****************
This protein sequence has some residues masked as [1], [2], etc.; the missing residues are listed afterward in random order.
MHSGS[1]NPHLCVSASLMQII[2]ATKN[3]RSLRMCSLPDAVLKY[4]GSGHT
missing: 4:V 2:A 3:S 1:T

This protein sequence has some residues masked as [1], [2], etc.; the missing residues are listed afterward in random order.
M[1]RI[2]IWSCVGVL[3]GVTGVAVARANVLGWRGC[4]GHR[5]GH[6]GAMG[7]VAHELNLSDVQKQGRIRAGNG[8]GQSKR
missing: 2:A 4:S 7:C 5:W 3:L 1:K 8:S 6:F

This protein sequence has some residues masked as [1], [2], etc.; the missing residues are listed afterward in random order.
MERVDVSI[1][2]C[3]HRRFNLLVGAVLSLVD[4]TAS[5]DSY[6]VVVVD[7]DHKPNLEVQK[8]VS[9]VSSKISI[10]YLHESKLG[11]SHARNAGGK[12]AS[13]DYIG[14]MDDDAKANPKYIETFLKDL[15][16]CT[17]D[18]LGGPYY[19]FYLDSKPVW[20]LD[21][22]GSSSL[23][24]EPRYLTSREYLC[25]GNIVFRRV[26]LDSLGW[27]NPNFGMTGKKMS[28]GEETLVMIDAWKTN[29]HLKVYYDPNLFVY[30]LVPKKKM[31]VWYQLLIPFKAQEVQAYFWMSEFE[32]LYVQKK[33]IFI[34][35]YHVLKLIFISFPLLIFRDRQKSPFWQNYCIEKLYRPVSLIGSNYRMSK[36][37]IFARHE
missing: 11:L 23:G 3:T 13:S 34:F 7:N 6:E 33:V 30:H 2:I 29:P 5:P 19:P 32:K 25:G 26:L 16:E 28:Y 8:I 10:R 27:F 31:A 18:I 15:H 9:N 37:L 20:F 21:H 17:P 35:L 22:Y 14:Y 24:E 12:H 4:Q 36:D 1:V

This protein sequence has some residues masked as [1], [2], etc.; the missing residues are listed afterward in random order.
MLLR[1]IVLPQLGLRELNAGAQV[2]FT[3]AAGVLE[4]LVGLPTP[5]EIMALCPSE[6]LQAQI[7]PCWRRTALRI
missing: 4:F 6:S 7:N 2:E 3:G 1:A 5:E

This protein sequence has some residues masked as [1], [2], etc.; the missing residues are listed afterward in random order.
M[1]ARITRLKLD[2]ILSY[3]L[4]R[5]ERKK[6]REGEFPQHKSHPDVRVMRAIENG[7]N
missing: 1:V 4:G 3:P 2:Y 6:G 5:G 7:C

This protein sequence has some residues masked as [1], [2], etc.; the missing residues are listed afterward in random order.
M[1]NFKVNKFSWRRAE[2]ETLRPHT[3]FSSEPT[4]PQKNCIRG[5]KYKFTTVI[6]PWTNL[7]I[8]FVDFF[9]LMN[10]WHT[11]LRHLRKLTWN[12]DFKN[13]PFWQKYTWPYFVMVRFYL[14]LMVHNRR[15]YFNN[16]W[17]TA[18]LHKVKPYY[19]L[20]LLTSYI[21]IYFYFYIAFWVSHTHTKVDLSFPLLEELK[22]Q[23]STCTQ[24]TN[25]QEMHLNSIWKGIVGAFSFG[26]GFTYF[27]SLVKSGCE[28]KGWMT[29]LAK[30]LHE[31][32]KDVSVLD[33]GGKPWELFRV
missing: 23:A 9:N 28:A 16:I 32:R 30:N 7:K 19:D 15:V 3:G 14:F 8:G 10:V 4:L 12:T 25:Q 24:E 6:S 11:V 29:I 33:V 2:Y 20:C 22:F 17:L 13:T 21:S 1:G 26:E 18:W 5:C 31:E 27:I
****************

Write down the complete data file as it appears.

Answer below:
This protein sequence has some residues masked as [1], [2], etc.; the missing residues are listed afterward in random order.
MHSGS[1]NPHLCVSASLMQII[2]ATKN[3]RSLRMCSLPDAVLKY[4]GSGHT
missing: 4:V 2:A 3:S 1:T

This protein sequence has some residues masked as [1], [2], etc.; the missing residues are listed afterward in random order.
M[1]RI[2]IWSCVGVL[3]GVTGVAVARANVLGWRGC[4]GHR[5]GH[6]GAMG[7]VAHELNLSDVQKQGRIRAGNG[8]GQSKR
missing: 2:A 4:S 7:C 5:W 3:L 1:K 8:S 6:F

This protein sequence has some residues masked as [1], [2], etc.; the missing residues are listed afterward in random order.
MERVDVSI[1][2]C[3]HRRFNLLVGAVLSLVD[4]TAS[5]DSY[6]VVVVD[7]DHKPNLEVQK[8]VS[9]VSSKISI[10]YLHESKLG[11]SHARNAGGK[12]AS[13]DYIG[14]MDDDAKANPKYIETFLKDL[15][16]CT[17]D[18]LGGPYY[19]FYLDSKPVW[20]LD[21][22]GSSSL[23][24]EPRYLTSREYLC[25]GNIVFRRV[26]LDSLGW[27]NPNFGMTGKKMS[28]GEETLVMIDAWKTN[29]HLKVYYDPNLFVY[30]LVPKKKM[31]VWYQLLIPFKAQEVQAYFWMSEFE[32]LYVQKK[33]IFI[34][35]YHVLKLIFISFPLLIFRDRQKSPFWQNYCIEKLYRPVSLIGSNYRMSK[36][37]IFARHE
missing: 11:L 23:G 3:T 13:S 34:F 7:N 6:E 33:V 30:H 2:I 29:P 5:P 19:P 32:K 25:G 26:L 16:E 28:Y 8:I 10:R 27:F 31:A 18:I 15:H 9:N 37:L 20:F 21:H 17:P 35:L 22:Y 14:Y 24:E 12:H 4:Q 36:D 1:V

This protein sequence has some residues masked as [1], [2], etc.; the missing residues are listed afterward in random order.
MLLR[1]IVLPQLGLRELNAGAQV[2]FT[3]AAGVLE[4]LVGLPTP[5]EIMALCPSE[6]LQAQI[7]PCWRRTALRI
missing: 4:F 6:S 7:N 2:E 3:G 1:A 5:E

This protein sequence has some residues masked as [1], [2], etc.; the missing residues are listed afterward in random order.
M[1]ARITRLKLD[2]ILSY[3]L[4]R[5]ERKK[6]REGEFPQHKSHPDVRVMRAIENG[7]N
missing: 1:V 4:G 3:P 2:Y 6:G 5:G 7:C

This protein sequence has some residues masked as [1], [2], etc.; the missing residues are listed afterward in random order.
M[1]NFKVNKFSWRRAE[2]ETLRPHT[3]FSSEPT[4]PQKNCIRG[5]KYKFTTVI[6]PWTNL[7]I[8]FVDFF[9]LMN[10]WHT[11]LRHLRKLTWN[12]DFKN[13]PFWQKYTWPYFVMVRFYL[14]LMVHNRR[15]YFNN[16]W[17]TA[18]LHKVKPYY[19]L[20]LLTSYI[21]IYFYFYIAFWVSHTHTKVDLSFPLLEELK[22]Q[23]STCTQ[24]TN[25]QEMHLNSIWKGIVGAFSFG[26]GFTYF[27]SLVKSGCE[28]KGWMT[29]LAK[30]LHE[31][32]KDVSVLD[33]GGKPWELFRV
missing: 23:A 9:N 28:A 16:I 32:R 30:N 7:K 19:D 15:V 3:G 14:F 8:G 10:V 4:L 12:T 25:Q 24:E 6:S 11:V 29:I 33:V 2:Y 20:C 22:F 17:L 13:T 21:S 1:G 26:E 18:W 5:C 31:E 27:I